On Wednesday, ESPN colleague Ed Werder suggested that the Dallas Cowboys might have to use their first-round pick on another quarterback, if they can’t lock up Dak Prescott to a multiyear deal before March 9. Returning to square one at quarterback is not where Cleveland wants to be again anytime soon.

To get a deal done with Mayfield this summer, the Browns probably will have to start in the neighborhood of $35 million over four years. That would make Mayfield one of the five highest-paid quarterbacks in the league, pending what happens with Josh Allen and Lamar Jackson, who also are extension eligible.

But others down the line, like Mayfield’s former Oklahoma teammate Kyler Murray, are going to continue to reset the quarterback market next offseason. What might seem expensive now could quickly become a bargain, especially as the league negotiates new rights deals.

The Goff and Wentz situations also showed that even the worst-case scenario can still be mitigated. The Rams were able to turn Goff into Matthew Stafford; the Eagles flipped Wentz into draft capital. Sure, the cap sheets in Los Angeles and Philadelphia will be a mess this year as a result of those trades. But if Mayfield proves not to be the answer at quarterback, the Browns will already be in short-term trouble anyway, whether they extend him or not.

Franchise quarterbacks are incredibly hard to find, and it’s virtually impossible to win without one, as Cleveland has had to painfully learn over the years. Now is not the time to get cute, dodge about or worry why it might go wrong, just because it did in Philly or L.A.

The Browns appear — finally — to have their franchise quarterback. Acting otherwise could prove to be a cautionary tale of its own.

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Rockers Kings of Leon to perform on first night of NFL draft



CLEVELAND — Kings of Leon will help kick off NFL draft activities on a stage close to the Rock & Roll Hall of Fame later this month.

The Grammy Award-winning band will open the festivities on April 29 with a performance as the draft returns to a more normal state after being held virtually in 2020 because of the COVID-19 pandemic.

In addition to being a top-selling act, lead singer Caleb Followill, his brothers Nathan and Jared and cousin Matthew are also football fans and have closely followed Browns quarterback Baker Mayfield‘s career since he was a star at Oklahoma.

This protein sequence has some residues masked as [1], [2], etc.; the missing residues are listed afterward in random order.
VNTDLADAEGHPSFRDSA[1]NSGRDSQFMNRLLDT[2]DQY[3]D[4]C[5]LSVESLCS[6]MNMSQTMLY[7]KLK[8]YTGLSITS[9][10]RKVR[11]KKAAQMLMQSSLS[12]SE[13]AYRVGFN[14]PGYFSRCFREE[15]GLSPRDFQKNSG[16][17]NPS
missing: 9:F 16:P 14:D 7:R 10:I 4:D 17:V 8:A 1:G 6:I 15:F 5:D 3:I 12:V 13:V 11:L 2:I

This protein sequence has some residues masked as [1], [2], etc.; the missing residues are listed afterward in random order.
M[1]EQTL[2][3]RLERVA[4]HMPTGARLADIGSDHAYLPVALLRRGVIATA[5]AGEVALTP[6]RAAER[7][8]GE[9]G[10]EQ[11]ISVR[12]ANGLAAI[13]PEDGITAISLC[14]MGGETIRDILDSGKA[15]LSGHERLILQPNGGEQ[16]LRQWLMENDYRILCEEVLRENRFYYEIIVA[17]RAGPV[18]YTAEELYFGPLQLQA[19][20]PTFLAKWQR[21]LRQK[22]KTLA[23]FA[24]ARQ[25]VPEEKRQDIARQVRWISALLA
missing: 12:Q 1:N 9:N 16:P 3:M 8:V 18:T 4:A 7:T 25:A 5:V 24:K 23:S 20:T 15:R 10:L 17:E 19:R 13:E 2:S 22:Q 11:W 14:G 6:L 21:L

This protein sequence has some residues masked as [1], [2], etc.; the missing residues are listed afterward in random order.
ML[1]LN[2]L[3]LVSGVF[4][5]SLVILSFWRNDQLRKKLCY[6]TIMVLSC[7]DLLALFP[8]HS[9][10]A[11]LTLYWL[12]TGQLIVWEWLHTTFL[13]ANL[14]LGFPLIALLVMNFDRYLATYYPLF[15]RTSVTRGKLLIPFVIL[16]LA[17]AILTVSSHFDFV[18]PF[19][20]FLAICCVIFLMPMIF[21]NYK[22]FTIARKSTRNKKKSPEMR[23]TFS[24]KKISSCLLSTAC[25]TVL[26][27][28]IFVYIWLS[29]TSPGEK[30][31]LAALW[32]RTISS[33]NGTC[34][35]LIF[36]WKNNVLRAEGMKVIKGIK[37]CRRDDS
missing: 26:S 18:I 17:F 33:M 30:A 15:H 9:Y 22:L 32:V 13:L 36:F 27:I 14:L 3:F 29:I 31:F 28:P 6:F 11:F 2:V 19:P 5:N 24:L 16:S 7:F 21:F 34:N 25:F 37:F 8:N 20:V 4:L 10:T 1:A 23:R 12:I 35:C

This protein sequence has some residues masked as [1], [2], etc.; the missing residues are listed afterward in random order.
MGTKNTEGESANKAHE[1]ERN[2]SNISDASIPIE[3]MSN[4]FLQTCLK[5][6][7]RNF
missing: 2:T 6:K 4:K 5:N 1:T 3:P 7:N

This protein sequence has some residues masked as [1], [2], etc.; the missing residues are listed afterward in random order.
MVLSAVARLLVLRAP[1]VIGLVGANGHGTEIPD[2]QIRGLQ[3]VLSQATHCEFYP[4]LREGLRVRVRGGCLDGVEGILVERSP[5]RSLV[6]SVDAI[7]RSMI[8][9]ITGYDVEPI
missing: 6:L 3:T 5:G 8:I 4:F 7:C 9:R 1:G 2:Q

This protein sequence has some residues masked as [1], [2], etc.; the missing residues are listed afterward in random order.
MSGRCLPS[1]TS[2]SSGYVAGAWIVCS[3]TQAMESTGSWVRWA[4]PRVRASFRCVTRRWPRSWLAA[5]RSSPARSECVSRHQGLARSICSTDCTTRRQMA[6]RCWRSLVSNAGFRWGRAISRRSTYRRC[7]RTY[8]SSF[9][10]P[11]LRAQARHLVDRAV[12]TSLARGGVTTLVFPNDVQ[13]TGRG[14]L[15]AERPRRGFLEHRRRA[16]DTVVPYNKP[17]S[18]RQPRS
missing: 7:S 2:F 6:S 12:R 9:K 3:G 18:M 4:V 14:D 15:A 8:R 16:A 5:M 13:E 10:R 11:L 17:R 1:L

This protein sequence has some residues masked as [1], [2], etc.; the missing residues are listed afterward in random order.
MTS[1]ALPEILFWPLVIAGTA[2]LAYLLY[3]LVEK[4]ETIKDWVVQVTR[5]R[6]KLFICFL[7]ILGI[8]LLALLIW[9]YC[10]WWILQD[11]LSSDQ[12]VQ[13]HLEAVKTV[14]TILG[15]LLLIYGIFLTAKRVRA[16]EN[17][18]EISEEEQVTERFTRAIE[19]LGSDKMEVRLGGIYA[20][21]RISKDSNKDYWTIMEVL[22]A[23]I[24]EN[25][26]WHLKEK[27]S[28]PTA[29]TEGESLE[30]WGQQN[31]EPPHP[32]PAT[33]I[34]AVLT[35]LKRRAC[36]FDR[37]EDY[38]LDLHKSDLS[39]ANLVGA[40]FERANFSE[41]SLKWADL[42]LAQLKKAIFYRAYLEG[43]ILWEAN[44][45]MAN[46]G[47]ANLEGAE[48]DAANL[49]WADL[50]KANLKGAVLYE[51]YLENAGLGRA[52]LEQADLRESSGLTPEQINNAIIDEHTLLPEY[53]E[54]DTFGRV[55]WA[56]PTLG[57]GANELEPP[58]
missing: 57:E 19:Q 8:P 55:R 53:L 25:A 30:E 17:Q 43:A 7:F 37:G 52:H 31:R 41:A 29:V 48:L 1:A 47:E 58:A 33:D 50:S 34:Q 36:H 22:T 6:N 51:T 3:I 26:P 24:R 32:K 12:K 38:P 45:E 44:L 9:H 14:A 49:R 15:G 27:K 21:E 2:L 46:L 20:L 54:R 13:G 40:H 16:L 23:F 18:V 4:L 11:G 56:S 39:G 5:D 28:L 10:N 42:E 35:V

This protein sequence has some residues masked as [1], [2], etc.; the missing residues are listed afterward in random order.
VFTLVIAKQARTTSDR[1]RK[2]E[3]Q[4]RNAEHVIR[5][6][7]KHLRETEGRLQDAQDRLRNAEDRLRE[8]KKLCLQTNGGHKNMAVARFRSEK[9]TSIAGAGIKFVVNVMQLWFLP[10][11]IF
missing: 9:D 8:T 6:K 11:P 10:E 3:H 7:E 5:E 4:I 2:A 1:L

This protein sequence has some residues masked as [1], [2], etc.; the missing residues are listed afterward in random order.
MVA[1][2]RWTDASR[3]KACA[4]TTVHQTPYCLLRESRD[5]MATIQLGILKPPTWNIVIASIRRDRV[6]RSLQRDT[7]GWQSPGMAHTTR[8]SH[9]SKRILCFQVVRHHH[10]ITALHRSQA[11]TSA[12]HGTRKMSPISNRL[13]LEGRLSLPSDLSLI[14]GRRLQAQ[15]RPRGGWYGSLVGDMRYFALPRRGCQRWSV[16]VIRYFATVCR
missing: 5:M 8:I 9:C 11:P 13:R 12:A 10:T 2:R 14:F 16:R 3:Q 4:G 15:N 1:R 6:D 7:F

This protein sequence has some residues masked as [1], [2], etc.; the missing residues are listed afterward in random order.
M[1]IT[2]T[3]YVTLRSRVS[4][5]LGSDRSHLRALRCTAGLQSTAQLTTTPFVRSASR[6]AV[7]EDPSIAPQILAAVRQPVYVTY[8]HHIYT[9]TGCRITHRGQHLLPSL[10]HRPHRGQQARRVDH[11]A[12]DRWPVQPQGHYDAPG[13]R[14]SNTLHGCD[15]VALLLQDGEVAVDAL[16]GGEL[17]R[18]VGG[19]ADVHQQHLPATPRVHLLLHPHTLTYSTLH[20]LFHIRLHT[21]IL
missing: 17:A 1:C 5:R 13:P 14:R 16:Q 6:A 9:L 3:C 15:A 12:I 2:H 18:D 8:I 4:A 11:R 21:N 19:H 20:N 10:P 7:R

Hall of Fame rock singer Ann Wilson of Heart will sing the national anthem before NFL Commissioner Roger Goodell begins calling the names of the league’s newest players. Goodell hosted the event last year from his home.

A massive stage is under construction near the Rock Hall and FirstEnergy Stadium, the Browns’ downtown home.

Cleveland will be represented by the Cleveland Metropolitan School District’s All-City Choir, which will sing a special rendition of “Lift Every Voice and Sing.” The local cover band The Sunrise Jones will serve as the house band for the first two nights of the draft.

Headlining musical acts for the second and third days of the draft will be announced in the coming weeks.

The draft will be held from April 29-May 1.

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Browns banking on dominant Jadeveon Clowney, Myles Garrett pairing – Cleveland Browns Blog



BEREA, Ohio – Next season, the Cleveland Browns‘ defense will feature two former No. 1 overall picks off the edge. And they’re banking the All-Pro they drafted four years ago will help unlock the vast potential of the one they just signed.

Wednesday, Cleveland further bolstered its budding defense in free agency, inking Jadeveon Clowney to a one-year deal worth up to $10 million.

Unlike Myles Garrett, Clowney has yet to live up to the billing of being the No. 1 pick. But now healthy again, he sees playing in Cleveland alongside Garrett as an opportunity to finally do so in his eighth season in the league.

“I just want to show that I’m still an elite player,” Clowney said Wednesday. “And prove to other people that I’m still out here and can dominate.”

Clowney is coming off a season with Tennessee during which he did anything but dominate. He played eight games with the Titans without notching a single sack, before missing the rest of the season with a torn meniscus in his left knee.

Since becoming the first pick in the 2014 draft, injuries have continually hampered Clowney, beginning with his first career game, which ultimately led to a microfracture in his right knee. Clowney passed a physical in Cleveland on Wednesday on both knees, clearing the way for the Browns to finally sign him.